College Not Combat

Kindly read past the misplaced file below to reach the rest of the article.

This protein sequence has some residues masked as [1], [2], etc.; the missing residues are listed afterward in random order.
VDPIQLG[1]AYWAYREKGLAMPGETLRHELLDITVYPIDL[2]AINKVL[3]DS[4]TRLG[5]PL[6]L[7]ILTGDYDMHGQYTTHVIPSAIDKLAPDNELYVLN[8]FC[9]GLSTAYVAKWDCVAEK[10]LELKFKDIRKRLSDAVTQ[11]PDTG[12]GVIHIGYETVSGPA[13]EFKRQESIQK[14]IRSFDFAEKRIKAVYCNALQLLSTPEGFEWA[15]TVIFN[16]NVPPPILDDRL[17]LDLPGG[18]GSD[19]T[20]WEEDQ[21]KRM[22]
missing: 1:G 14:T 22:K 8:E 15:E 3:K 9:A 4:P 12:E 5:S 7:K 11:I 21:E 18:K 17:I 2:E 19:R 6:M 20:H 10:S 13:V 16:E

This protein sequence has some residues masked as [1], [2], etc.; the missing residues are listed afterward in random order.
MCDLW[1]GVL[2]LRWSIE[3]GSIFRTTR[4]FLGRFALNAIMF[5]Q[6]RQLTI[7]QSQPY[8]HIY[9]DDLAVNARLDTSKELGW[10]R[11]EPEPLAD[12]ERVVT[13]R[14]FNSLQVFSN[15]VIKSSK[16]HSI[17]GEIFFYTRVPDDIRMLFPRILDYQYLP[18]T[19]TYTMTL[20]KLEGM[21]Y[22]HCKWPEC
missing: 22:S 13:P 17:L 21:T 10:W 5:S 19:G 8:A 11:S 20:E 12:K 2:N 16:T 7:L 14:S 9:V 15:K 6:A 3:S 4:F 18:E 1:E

By Cynthia Little, class of 2005 “How fair an election can Lebanon hold if the troops are there to intimidate voters, people running for election, or people now in office?” asked one of Bush’s senior aides. What a great question. Maybe they should have thought of that before the Iraq elections where half of the population was declared ineligible to vote. Maybe they should have thought of that before trying to implant Iyad Allawi, former CIA agent, as prime minister. The hypocrisy of the Bush administration is almost unfathomable. As conditions in Iraq continue to deteriorate, many Iraqis are fighting to win their country back. Similarly, US casualties are on the rise, and many troops are beginning to question the motives of the occupation. Several troops have already refused to deploy, and many more seem ready and willing to do the same if only they wouldn’t be court marshaled. The occupation is becoming increasingly unpopular, with Burlington voting on town meeting day to bring the troops home now by a two thirds margin. The US military is in a crisis. Their forces are stuck in a quagmire and they can’t find enough new recruits to do Bush’s dirty work. In response, all contingents of the Army have heightened their recruitment drives in high schools and colleges nationally. Many UVM students received an email entitled, “Army to help pay off student loans.” This has provoked a flame of resistance across the nation. At Seattle Central Community College, hundreds of students abandoned their classes and surrounded a table of military recruiters, denounced them for targeting poor and minority students who would be easier to persuade to join based on promises of loan repayment, denounced the war in general, ripped up their literature and chanted at them until the recruiters were escorted out by security. Many other campuses responded similarly, including Cornell which demanded to know why gays and lesbians weren’t allowed in the military under the Don’t Ask, Don’t Tell policy. Sixty students from antiwar and gay rights coalitions held signs and chanted slogans at the recruiters stating that “Cornell is gay!” until the recruiters packed up and left. On March 8th, UVM held its annual spring career fair, where members of Students Against War were expecting a military presence. With little time to prepare, SAW pulled together a group of 15 students to attend the career fair and protest. The odds were not good: the career fair was on private property at the Sheraton hotel, there were three tables including ROTC, Army and National Guard, and an average of three recruiters per table. SAW split up into three groups, and tackled the recruiters one-on-one. We occupied their time with all kinds of questions from the war in general to specific policies. They had nothing to say on the possibility of depleted uranium poisoning. When asked about statistics such as 91% of officers being male and 88% white, we were told that statistics were usually loaded. One recruiter even told me I had an attitude problem and was making things up when I informed him of the Red Cross study estimating 100,000 Iraqi civilian deaths. Two recruiters eventually even admitted to discriminatory practices in the military – to say nothing of the 30% of women who report being sexually assaulted. But even their claims of success don’t hold up: the idea of job training is a sham when you look at veterans’ jobs. A study showed that those with military training earned 19% less than those with other training; another study showed that only 12% of men and 6% of women found the training they received during service useful; and a third study showed that a third of the male homeless population in the country is composed of veterans. Of course these numbers may be completely meaningless since we can’t believe everything we read (by professional statisticians, the Red Cross, peer reviewed journals of medicine…) but even if we do believe accredited people and organizations over some guy being paid $80,000 a year to sell us a career in combat, we don’t actually *have* to join. Over the course of four hours SAW members hammered away at these people, many of whom left, and the ones remaining calling for backup several times. After an hour or two, we were clearly getting under their skin, as they tried to “tell on us” to career fair staff in hopes that we’d be taken away. This did not happen, and through knowing our arguments, we successfully annoyed them enough to prevent them from getting recruits: ROTC received no phone numbers, the Army received three, and the National Guard appeared to not receive any, although they wouldn’t comment. By preventing the military from getting new recruits, we can disable Bush’s war machine. Students Against War is organizing to prevent any recruitment of our friends and family members to be cannon fodder in the US’s plans to dominate the world. We aim to build the antiwar movement to stand in solidarity with the soldiers who are saying No to the occupation of Iraq, and to provide students with the truth about joining military services. We demand money for schools, not war. Come to our meetings and help us organize Monday evenings at 7:00pm in Living/Learning Commons 315.